After Titus Bros. vacated, Gyda Finstad relocated The Finstad Eat Shoppe to 620 N. Milwaukee Avenue. By 1927, the restaurant had moved into a newly constructed building at 624 N. Milwaukee Avenue.

In the 1940s and 1950s, Liberty Radio and Electric Service, later Gibson Radio & Electric Service, offered a full range of electrical appliances from radios and televisions to kitchen appliances to air conditioners. A&E Vacuum sold and serviced vacuum cleaners here in the mid to late 1970s.

A 2 ½ story building with a neo-Tudor design replaced the original 19th-century structure in 1981. Ombudsman Educational Services educated at-risk students in the new building at 620 during the 1990s and the early 2000s. YoFroot frozen yogurt, the most recent enterprise at this location, opened about 2013, but has since closed.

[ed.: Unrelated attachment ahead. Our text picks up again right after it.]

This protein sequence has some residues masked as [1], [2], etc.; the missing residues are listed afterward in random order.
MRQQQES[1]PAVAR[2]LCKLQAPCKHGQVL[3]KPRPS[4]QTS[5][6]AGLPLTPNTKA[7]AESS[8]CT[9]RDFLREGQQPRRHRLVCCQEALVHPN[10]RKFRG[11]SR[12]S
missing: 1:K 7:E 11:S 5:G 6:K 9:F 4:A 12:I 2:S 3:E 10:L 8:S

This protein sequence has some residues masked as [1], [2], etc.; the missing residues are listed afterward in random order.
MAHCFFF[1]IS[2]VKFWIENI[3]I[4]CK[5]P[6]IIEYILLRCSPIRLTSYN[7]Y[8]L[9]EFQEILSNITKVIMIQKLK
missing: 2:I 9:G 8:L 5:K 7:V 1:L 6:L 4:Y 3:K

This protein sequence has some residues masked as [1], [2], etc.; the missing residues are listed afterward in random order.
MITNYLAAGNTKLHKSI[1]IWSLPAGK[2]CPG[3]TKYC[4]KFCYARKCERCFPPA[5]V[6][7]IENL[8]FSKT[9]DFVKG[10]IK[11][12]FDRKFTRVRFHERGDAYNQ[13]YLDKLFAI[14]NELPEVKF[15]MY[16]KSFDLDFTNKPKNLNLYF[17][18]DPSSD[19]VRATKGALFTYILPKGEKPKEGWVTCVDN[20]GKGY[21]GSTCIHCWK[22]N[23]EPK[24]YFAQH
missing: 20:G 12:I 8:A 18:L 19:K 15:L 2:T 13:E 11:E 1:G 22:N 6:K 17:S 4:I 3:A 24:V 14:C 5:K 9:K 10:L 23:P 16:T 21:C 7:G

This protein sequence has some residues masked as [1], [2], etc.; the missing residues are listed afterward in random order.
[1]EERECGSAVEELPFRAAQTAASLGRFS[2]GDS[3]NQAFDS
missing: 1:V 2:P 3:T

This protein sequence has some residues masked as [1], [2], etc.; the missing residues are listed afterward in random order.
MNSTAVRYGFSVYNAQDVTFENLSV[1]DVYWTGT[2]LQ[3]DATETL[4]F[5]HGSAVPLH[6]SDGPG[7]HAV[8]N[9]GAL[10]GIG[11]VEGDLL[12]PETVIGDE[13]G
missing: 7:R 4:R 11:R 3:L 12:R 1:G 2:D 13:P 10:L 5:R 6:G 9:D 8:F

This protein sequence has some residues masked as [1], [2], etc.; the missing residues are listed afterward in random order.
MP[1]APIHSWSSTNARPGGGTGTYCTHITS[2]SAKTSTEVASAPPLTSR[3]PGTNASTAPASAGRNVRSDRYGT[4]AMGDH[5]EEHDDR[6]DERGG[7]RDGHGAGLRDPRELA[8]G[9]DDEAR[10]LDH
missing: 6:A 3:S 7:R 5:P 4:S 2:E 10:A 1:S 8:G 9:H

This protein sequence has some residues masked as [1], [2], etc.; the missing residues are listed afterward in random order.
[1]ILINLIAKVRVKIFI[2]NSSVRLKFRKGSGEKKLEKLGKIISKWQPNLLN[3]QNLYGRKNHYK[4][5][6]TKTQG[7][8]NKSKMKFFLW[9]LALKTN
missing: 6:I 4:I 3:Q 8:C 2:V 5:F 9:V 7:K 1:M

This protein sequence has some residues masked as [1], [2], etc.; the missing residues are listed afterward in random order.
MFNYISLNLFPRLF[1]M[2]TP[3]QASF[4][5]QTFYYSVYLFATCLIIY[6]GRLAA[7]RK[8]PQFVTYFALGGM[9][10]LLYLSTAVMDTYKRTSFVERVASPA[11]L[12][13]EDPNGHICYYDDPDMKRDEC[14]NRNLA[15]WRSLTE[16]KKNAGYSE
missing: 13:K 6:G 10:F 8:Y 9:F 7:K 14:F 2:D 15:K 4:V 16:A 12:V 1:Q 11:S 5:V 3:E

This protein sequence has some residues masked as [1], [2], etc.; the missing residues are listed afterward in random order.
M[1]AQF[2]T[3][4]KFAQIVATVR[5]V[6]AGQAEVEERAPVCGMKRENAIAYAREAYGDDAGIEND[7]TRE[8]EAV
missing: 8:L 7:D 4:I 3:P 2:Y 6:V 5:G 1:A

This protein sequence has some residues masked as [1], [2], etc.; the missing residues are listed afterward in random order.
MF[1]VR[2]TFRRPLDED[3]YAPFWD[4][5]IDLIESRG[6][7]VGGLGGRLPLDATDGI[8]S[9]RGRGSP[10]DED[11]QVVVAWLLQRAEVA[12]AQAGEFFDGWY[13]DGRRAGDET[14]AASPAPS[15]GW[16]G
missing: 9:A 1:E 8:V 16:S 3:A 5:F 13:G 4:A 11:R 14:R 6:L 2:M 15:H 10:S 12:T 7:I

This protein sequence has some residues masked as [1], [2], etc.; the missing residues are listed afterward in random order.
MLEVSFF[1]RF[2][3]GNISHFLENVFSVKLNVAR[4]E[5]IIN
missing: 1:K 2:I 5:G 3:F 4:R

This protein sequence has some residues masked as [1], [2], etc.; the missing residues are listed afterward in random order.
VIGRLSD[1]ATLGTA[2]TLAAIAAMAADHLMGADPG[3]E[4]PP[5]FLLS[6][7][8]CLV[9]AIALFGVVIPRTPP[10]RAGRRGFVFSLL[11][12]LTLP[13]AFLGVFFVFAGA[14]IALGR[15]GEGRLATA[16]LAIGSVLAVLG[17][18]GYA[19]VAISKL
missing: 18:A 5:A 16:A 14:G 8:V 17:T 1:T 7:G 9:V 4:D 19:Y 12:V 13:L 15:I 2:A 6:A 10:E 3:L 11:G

622 N. Milwaukee Avenue

The original one-story building on this spot served as a harness shop and later a lunch room. From the mid-1920s until 1931, a fruit and vegetable market or grocery used this storefront. The Green Front Fruit & Vegetable Store sold berries, bananas, “lemons that will keep”, California cherries, and even “Pine Apple very good”. Prices ranged from 5 cents per cucumber to $1.25 for a bushel of “Potatoes, best with no spots.” The Hanlon & Kennedy grocery took over the business around 1929.

The building stood empty for several months until the state fire marshal ordered repairs be made or the building be demolished in late 1931. The wooden structure had “long been regarded as a fire trap and an eye sore” and Libertyville residents complained about the “tumble down state.” The building was razed in December 1931.